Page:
In the Laboratory of Functional and Structural Genomics we perform theoretical studies, whose main objective is to analyze and predict the three-dimensional structure of the human genome, and its relation with the genomic diversity of human populations, both natural and pathological. In particular, we investigate structural variants, copy number variants observed in various sub-populations and the groups of patients, and their three-dimensional localization in the structure of the nucleus.
We also examine the relationship of the expression levels of selected genes from their location in three-dimensional space. In addition, we use structural information to enrich the sequential genomic analysis in order to better define the function of selected genomic regions that are important in the context of personalized medicine.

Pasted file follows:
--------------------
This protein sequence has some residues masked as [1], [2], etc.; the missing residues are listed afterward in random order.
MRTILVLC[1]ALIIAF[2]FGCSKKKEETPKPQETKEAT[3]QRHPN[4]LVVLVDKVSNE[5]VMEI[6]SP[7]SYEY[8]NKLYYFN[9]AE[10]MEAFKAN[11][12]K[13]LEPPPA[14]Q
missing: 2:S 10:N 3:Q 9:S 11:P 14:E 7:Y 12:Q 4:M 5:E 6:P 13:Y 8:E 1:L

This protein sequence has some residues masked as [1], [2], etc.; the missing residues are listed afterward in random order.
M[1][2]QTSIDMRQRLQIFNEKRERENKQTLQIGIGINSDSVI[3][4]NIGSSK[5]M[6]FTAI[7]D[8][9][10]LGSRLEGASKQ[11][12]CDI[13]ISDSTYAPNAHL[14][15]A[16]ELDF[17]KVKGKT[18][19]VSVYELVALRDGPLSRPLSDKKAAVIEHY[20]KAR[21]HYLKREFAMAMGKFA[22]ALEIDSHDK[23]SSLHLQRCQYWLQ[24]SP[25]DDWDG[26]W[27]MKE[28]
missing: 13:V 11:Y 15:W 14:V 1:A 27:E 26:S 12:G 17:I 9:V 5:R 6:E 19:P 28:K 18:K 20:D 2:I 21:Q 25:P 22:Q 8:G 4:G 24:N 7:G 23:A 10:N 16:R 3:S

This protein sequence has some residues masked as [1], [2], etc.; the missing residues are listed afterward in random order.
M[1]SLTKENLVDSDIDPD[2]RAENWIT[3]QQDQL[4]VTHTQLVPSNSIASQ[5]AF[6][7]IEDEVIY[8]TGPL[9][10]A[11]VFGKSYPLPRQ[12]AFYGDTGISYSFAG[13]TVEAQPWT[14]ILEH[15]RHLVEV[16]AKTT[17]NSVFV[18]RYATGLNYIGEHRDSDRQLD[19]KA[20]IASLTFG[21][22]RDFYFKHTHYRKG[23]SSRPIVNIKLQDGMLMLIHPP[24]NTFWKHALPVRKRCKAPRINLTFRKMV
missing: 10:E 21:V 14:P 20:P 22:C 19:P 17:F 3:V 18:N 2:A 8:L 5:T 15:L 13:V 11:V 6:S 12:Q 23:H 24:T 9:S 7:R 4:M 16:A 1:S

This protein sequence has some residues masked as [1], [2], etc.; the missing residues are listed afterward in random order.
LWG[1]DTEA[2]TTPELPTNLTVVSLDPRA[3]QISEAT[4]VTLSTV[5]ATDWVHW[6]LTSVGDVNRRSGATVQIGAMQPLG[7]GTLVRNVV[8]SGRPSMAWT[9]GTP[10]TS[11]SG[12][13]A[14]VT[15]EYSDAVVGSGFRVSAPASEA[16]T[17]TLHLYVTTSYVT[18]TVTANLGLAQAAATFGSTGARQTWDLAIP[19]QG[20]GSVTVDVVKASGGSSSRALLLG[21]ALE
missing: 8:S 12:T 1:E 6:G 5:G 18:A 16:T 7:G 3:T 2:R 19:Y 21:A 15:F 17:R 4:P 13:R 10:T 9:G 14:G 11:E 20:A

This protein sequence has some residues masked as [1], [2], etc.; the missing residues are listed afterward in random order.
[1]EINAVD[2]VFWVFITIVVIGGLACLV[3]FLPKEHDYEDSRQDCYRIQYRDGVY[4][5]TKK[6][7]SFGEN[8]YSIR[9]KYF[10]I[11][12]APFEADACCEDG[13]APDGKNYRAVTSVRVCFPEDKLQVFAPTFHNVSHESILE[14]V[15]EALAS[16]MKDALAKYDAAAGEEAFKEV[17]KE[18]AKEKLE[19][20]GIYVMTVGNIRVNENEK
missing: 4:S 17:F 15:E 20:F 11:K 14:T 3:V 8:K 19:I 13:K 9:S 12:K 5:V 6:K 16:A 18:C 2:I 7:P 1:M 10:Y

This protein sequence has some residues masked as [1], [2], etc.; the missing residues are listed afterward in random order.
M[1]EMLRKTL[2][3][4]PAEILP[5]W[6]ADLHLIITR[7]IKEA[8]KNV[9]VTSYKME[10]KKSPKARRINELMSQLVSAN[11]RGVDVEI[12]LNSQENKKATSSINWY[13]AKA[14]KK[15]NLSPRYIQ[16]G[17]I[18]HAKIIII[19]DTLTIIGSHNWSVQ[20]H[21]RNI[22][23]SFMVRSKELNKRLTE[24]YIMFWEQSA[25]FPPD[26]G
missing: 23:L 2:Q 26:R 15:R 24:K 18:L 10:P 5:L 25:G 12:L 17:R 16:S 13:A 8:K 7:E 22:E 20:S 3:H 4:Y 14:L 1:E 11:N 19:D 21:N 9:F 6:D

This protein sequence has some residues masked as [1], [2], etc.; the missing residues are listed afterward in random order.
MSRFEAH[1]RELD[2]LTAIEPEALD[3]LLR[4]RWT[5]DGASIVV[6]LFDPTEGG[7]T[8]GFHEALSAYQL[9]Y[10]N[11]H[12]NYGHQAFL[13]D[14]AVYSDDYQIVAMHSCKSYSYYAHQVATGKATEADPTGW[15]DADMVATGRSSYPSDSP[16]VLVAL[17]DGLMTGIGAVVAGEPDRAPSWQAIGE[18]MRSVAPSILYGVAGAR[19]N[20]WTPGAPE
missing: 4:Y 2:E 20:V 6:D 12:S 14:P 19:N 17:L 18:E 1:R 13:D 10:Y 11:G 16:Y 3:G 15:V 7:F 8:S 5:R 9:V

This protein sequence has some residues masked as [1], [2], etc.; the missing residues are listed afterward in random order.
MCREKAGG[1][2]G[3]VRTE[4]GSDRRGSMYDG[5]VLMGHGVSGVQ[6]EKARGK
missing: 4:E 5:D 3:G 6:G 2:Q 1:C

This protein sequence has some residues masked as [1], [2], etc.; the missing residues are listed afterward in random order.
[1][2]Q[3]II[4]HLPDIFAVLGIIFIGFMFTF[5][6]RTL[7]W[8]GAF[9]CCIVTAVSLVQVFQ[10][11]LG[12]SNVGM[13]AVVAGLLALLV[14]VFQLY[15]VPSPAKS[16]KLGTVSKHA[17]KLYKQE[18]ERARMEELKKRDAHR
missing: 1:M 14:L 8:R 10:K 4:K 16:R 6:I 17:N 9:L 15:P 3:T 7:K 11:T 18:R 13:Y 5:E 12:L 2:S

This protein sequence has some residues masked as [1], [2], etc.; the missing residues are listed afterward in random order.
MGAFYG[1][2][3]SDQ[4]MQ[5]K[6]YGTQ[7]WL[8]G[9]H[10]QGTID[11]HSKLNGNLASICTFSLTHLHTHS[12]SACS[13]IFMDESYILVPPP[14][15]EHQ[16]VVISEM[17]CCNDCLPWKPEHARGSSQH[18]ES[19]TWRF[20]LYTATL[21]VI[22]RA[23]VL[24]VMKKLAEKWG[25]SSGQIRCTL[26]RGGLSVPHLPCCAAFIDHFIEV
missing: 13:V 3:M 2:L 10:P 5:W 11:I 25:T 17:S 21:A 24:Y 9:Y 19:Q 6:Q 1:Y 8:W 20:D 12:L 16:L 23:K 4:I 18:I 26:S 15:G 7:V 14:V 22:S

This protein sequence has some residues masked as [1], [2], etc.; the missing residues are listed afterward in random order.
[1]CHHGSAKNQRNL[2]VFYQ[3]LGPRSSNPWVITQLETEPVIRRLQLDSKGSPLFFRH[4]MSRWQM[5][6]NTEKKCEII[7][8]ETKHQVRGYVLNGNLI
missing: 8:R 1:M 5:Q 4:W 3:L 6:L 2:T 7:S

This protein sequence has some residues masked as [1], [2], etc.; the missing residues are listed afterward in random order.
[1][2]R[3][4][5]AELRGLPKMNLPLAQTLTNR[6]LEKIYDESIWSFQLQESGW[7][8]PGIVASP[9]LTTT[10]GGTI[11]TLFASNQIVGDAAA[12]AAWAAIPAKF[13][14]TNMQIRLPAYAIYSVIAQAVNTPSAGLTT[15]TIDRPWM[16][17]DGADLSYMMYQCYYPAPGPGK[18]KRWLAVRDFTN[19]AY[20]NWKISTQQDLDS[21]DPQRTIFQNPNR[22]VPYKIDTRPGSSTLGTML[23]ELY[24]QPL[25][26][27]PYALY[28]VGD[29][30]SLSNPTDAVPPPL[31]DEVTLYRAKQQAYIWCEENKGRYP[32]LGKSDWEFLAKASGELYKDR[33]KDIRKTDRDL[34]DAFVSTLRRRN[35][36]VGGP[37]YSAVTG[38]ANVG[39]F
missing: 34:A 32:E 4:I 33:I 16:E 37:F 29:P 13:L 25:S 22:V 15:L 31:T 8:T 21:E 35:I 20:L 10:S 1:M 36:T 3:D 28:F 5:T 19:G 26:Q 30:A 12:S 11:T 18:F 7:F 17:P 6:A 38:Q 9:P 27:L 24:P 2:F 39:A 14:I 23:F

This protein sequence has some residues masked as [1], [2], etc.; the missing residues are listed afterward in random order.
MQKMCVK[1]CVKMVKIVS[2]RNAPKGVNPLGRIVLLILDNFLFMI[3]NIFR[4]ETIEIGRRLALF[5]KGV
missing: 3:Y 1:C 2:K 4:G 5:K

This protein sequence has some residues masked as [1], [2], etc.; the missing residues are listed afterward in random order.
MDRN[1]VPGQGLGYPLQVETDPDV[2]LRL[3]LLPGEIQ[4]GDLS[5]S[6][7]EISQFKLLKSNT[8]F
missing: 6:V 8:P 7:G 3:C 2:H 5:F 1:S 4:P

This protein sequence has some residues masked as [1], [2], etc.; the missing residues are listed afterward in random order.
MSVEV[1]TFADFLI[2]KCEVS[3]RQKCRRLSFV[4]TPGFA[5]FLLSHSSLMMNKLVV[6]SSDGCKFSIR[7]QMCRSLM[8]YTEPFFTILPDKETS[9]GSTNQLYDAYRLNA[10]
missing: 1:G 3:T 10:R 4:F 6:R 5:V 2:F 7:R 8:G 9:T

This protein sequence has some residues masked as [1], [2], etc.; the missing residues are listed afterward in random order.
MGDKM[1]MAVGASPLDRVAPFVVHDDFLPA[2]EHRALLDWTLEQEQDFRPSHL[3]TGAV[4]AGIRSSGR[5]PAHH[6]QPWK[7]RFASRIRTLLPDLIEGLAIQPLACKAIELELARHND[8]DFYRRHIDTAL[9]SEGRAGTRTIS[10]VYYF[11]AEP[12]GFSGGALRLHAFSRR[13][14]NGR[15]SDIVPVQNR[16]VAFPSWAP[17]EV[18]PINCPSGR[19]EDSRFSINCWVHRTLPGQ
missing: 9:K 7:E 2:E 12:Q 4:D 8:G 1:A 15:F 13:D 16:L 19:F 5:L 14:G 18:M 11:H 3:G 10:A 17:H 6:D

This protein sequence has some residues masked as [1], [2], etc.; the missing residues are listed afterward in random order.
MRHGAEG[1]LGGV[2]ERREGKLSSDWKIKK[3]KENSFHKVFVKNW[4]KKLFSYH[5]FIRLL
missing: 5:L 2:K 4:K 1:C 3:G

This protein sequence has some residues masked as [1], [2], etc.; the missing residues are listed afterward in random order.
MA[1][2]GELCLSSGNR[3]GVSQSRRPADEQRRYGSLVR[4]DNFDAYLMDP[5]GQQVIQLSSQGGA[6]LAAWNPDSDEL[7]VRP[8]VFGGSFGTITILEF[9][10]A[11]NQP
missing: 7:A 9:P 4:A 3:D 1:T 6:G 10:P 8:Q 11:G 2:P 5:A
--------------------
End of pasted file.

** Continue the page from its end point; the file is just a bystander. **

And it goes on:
For this purpose, first we are developing a variety of large-scale computational tools for analysis of whole genome sequences, the identification of structural variants, determining the statistical significance of the observed number of copies of genomic regions in selected cohorts of patients. Secondly, we evaluate their uniqueness comparing the observed changes with typical and natural genomic diversity that has been cataloged for example in the 1000 Genomes Project Consortium. Thirdly, we infer the biological function of these genomic regions using publicly available databases. Fourthly, we identify unique local three-dimensional environment for selected sites, eg. regulatory ones. In the fifth step, we analyze the impact of structural re-arrangements of those local neighborhoods on the gene expression profiles, which is related to the presence of transcription factories.